The (female) head of security began her response by suggesting it hadn’t happened, that I’d just had too much to drink but on seeing our reaction and perhaps realising that we were too well-informed to be fobbed off, she ran through their procedure which would work if somebody collapsed inside the bar. They’re clearly primarily keen to avoid negative publicity but also well trained and know what to do if this does happen. In order for them to look into my case using CCTV they said they would need evidence that I’d been spiked from the police. By this point it was too late for blood tests so I left it at that, knowing that I could achieve far more by raising awareness of what’s going on via Instagram and my blog.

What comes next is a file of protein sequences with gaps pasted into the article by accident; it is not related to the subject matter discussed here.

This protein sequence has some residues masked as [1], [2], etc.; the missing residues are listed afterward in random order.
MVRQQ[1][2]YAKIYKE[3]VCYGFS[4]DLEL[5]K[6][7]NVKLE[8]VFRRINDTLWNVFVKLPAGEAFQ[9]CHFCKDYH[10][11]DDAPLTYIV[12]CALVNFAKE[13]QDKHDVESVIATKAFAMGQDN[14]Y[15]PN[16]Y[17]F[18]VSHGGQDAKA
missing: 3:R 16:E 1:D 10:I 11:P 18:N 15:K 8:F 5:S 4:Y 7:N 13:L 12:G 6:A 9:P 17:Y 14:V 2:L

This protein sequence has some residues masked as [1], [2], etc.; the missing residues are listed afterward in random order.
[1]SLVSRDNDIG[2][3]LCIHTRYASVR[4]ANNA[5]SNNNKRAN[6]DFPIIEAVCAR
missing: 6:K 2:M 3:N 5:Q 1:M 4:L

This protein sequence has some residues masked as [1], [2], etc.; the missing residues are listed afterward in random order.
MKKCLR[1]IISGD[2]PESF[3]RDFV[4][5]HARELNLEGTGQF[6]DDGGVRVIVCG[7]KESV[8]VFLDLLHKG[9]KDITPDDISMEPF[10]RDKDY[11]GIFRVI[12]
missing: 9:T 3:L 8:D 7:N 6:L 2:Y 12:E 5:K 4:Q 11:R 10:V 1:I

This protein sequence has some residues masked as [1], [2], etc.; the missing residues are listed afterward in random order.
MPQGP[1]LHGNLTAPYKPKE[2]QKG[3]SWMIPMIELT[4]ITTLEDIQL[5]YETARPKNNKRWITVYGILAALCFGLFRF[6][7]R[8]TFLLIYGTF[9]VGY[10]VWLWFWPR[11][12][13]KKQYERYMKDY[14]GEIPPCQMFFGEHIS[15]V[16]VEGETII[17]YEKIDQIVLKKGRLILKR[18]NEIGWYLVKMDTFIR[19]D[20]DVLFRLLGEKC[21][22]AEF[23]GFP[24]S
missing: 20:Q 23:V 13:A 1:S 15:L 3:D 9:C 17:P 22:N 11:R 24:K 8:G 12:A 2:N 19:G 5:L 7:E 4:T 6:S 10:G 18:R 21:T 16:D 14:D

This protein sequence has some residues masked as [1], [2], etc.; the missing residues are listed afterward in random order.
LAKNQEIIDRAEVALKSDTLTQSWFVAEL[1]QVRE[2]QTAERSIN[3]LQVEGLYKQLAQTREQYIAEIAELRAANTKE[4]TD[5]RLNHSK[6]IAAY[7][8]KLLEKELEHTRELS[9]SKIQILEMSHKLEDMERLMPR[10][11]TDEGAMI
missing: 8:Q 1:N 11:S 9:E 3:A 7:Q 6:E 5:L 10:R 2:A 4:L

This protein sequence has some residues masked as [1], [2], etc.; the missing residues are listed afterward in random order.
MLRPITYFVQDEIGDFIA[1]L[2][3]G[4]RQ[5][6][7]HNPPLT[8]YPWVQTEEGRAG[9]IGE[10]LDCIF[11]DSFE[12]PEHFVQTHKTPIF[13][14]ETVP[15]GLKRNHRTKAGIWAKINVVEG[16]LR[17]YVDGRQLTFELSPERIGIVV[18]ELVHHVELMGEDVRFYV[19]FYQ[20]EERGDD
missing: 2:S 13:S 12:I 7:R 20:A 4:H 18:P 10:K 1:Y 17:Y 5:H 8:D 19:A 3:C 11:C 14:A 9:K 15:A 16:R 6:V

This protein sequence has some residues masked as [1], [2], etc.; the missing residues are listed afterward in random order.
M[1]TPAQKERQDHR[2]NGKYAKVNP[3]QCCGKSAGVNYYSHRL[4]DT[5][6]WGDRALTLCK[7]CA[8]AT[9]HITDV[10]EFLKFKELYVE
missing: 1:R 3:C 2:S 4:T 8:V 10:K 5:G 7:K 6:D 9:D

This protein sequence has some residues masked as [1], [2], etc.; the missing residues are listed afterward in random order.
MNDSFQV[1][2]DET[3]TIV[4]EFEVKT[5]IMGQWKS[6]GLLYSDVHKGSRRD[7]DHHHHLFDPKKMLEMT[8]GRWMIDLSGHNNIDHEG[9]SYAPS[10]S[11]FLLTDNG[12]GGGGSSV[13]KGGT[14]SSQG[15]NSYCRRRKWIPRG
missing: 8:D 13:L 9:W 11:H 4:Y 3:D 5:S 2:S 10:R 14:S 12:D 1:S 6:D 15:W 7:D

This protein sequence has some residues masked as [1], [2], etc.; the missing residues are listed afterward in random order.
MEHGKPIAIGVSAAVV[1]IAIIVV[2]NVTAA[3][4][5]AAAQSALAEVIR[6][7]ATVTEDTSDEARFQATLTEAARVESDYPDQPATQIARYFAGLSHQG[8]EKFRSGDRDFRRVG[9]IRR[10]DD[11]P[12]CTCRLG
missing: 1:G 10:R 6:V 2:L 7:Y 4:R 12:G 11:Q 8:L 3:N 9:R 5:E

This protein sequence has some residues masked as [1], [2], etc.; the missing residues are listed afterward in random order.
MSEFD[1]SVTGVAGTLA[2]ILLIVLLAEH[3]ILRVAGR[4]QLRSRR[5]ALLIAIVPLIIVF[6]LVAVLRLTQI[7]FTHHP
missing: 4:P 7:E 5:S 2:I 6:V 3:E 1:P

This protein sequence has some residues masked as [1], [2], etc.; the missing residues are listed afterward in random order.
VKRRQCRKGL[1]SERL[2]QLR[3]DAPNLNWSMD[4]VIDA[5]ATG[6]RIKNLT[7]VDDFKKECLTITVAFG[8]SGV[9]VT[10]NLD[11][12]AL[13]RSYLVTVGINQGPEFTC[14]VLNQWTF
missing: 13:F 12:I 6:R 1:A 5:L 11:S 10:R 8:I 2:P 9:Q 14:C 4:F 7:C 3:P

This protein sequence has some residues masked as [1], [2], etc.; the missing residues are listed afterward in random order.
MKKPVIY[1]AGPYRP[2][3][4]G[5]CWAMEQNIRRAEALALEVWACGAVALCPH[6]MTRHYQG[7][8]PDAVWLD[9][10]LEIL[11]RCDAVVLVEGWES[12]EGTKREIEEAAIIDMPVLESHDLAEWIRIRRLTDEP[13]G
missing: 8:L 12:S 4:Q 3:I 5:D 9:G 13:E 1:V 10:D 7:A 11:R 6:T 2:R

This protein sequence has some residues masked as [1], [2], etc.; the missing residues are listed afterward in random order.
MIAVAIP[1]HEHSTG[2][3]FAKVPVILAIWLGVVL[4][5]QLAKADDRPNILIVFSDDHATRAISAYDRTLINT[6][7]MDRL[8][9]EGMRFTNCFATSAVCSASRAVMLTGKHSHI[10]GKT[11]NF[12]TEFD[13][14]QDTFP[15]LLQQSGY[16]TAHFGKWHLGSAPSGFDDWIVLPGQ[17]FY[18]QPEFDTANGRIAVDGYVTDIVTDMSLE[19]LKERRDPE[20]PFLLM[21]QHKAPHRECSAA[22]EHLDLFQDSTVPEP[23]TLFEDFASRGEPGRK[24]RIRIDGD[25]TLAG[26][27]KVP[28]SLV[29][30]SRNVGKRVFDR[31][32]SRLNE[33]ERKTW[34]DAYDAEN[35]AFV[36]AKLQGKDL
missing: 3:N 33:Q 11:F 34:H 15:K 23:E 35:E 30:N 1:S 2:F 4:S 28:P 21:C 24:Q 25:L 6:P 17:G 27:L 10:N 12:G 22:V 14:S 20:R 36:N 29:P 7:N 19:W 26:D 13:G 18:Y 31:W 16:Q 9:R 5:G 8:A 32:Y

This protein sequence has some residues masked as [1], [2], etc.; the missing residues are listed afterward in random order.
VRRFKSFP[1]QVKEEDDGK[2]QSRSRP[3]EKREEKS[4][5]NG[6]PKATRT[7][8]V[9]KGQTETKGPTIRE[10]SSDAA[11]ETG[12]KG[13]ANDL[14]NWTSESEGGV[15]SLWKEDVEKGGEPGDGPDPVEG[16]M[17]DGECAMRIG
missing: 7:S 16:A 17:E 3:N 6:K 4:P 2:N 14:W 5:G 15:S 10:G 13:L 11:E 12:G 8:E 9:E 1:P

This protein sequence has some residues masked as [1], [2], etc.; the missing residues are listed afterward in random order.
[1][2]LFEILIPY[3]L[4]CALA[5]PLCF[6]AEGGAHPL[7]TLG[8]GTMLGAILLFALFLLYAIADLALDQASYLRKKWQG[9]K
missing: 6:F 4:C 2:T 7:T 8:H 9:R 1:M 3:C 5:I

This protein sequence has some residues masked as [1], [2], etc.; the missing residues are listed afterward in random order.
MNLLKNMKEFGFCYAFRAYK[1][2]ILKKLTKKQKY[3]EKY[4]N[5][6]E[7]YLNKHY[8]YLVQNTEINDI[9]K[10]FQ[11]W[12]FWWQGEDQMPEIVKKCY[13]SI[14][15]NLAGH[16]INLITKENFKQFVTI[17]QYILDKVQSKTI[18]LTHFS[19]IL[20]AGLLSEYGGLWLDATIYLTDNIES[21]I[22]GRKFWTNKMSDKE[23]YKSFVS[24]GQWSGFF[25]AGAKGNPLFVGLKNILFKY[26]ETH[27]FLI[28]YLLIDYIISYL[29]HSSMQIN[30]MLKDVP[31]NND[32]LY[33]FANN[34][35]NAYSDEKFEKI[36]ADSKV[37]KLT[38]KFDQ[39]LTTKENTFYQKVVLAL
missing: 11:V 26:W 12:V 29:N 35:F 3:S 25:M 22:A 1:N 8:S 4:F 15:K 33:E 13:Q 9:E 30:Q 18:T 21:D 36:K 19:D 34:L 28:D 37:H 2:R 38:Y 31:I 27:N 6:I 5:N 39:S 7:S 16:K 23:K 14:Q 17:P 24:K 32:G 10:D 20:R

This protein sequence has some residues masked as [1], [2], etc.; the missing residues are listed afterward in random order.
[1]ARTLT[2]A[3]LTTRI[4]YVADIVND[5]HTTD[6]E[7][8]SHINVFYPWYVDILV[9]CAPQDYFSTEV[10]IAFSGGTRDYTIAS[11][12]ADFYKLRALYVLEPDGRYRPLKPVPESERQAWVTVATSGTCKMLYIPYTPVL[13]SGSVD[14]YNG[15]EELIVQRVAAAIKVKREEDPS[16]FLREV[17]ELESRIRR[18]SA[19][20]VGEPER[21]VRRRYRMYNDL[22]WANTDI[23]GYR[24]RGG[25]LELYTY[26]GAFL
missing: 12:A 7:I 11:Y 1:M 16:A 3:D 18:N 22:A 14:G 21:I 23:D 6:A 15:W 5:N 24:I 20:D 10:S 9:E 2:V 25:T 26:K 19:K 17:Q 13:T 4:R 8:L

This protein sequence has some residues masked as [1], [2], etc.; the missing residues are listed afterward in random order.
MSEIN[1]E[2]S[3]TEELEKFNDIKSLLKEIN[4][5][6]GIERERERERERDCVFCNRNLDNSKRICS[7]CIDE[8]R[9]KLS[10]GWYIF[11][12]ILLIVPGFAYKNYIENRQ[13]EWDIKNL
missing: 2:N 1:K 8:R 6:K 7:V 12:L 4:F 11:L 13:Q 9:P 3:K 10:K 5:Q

Drink spiking – midlife women – what I’ve learned this week

Like most people I never imagined that a middle aged woman out with her husband would be a target for this kind of thing. We’re forever reminding the boys and their girlfriends to be careful but had no idea that we would be at any kind of risk. However since I posted my experience on Instagram I’ve been sent a lot of information along with countless personal stories and I feel I should share the following points:

  • Spiking for fun is a rapidly growing ‘sport’. Spiking is no longer solely a tool for sexual predators, instead people are going out alone or in groups and deciding who to ‘take down.’ It’s like a real life video game.